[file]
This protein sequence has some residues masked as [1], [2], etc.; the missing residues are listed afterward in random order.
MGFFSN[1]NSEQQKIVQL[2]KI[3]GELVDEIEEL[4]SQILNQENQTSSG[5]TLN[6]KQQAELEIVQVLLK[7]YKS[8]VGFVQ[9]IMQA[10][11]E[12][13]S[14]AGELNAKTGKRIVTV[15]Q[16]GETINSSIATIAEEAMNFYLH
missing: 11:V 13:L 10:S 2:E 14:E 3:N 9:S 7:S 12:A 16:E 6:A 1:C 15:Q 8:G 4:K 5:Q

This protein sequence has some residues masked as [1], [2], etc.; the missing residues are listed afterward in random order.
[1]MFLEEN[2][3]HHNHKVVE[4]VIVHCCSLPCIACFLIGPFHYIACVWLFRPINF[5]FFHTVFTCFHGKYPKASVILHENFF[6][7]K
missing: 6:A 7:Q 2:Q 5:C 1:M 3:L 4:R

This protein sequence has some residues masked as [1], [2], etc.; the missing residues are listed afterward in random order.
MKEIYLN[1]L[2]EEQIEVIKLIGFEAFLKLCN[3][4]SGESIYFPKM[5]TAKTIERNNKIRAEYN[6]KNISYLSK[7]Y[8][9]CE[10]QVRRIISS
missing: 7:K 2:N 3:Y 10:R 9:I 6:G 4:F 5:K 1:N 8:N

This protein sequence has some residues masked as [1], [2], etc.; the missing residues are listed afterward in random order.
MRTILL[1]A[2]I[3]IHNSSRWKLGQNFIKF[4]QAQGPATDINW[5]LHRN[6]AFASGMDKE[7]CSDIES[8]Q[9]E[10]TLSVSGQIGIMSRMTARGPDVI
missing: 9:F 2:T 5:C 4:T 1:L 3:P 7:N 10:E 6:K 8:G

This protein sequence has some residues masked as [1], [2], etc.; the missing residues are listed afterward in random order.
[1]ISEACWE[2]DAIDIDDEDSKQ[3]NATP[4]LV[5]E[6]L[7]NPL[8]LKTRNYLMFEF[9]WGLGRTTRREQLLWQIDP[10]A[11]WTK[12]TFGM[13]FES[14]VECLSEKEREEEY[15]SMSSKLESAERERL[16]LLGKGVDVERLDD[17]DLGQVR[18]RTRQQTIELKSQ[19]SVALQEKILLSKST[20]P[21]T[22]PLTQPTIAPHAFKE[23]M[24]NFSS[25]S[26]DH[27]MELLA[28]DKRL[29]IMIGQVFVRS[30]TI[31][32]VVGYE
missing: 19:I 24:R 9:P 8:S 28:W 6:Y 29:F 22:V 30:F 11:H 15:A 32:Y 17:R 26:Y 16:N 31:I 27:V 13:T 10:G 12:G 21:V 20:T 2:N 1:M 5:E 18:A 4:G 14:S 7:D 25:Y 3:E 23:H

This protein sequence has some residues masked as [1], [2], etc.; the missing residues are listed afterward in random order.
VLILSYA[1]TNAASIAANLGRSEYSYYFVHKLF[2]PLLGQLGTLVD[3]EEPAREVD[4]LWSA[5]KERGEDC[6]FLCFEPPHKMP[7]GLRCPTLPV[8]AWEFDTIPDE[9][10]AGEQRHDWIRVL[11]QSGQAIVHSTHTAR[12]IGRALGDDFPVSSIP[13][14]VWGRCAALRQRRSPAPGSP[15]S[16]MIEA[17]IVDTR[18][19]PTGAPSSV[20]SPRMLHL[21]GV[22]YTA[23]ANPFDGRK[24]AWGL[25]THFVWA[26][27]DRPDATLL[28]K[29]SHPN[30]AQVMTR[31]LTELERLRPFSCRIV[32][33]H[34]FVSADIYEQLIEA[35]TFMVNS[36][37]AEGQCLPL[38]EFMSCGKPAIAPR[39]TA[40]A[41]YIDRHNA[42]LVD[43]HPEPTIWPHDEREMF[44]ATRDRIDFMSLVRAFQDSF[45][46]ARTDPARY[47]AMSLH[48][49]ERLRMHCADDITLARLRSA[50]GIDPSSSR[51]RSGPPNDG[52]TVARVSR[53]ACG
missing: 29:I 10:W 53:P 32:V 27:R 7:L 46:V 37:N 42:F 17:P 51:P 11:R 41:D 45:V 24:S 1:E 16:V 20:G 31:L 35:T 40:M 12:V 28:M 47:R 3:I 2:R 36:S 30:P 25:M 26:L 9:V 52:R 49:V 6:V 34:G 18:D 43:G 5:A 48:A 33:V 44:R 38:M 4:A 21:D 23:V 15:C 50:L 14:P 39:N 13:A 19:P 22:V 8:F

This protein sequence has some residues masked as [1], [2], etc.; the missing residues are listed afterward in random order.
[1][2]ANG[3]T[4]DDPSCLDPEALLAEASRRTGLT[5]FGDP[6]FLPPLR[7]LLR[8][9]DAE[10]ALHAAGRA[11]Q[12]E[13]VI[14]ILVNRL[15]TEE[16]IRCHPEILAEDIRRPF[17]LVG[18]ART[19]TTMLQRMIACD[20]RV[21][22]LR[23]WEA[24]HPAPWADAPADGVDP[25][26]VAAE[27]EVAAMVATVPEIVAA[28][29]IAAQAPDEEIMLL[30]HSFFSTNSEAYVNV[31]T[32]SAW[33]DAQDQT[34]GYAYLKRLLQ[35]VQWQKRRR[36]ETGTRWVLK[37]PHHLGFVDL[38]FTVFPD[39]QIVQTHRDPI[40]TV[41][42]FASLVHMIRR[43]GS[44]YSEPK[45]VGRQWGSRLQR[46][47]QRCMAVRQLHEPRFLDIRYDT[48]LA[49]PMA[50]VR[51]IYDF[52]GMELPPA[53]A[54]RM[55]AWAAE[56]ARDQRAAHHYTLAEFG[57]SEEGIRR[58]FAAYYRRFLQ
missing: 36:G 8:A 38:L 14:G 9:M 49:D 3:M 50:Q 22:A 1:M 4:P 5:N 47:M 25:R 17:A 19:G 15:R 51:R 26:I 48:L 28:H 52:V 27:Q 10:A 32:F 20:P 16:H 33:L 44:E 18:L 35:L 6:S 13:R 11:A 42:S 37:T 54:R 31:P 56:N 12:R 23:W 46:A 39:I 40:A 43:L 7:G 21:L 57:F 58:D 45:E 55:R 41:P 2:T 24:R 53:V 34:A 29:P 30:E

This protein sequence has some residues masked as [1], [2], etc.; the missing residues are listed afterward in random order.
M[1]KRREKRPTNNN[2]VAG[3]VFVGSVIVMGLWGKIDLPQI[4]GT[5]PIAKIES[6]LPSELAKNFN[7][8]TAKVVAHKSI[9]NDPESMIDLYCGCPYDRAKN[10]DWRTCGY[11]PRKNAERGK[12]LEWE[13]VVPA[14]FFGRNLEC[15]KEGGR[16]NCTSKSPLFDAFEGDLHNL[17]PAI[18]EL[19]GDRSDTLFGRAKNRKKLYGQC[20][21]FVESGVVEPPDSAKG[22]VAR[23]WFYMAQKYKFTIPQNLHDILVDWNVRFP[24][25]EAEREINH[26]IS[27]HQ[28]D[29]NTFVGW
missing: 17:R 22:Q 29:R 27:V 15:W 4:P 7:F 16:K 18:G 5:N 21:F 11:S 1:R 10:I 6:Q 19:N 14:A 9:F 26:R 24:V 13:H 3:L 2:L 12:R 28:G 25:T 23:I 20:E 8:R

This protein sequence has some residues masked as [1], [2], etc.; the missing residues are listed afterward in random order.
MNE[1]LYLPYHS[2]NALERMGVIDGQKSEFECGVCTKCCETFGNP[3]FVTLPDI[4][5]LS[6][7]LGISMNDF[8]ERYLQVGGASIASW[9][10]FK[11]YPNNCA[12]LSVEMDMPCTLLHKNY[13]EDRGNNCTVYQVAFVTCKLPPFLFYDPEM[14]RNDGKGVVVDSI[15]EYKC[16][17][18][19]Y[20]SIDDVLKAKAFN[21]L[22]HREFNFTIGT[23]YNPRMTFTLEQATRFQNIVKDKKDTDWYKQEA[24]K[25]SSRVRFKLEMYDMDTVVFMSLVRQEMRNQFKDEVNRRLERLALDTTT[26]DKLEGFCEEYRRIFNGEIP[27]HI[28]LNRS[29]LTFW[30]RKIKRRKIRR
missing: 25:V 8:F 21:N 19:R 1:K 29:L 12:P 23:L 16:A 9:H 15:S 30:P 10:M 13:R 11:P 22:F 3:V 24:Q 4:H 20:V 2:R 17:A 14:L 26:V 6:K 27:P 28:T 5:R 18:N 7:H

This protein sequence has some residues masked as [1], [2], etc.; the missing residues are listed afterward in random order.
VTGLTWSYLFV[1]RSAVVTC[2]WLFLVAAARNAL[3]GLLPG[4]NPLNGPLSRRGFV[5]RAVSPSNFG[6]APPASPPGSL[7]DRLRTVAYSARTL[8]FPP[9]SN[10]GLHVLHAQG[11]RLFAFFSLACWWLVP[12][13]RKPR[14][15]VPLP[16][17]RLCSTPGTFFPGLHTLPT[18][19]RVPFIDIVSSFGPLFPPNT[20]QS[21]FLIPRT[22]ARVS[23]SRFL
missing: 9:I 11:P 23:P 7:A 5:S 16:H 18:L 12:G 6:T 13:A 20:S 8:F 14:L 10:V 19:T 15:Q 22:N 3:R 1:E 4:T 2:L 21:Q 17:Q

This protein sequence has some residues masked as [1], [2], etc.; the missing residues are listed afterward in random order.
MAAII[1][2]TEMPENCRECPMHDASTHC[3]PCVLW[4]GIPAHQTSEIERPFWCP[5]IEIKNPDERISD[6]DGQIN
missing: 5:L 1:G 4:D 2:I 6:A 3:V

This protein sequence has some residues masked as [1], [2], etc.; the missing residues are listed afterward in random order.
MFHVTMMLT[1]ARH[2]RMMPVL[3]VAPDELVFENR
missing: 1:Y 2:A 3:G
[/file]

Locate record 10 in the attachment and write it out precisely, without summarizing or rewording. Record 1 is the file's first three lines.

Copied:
This protein sequence has some residues masked as [1], [2], etc.; the missing residues are listed afterward in random order.
VTGLTWSYLFV[1]RSAVVTC[2]WLFLVAAARNAL[3]GLLPG[4]NPLNGPLSRRGFV[5]RAVSPSNFG[6]APPASPPGSL[7]DRLRTVAYSARTL[8]FPP[9]SN[10]GLHVLHAQG[11]RLFAFFSLACWWLVP[12][13]RKPR[14][15]VPLP[16][17]RLCSTPGTFFPGLHTLPT[18][19]RVPFIDIVSSFGPLFPPNT[20]QS[21]FLIPRT[22]ARVS[23]SRFL
missing: 9:I 11:P 23:P 7:A 5:S 16:H 18:L 12:G 6:T 13:A 20:S 8:F 14:L 10:V 19:T 15:Q 22:N 3:R 1:E 4:T 2:L 21:Q 17:Q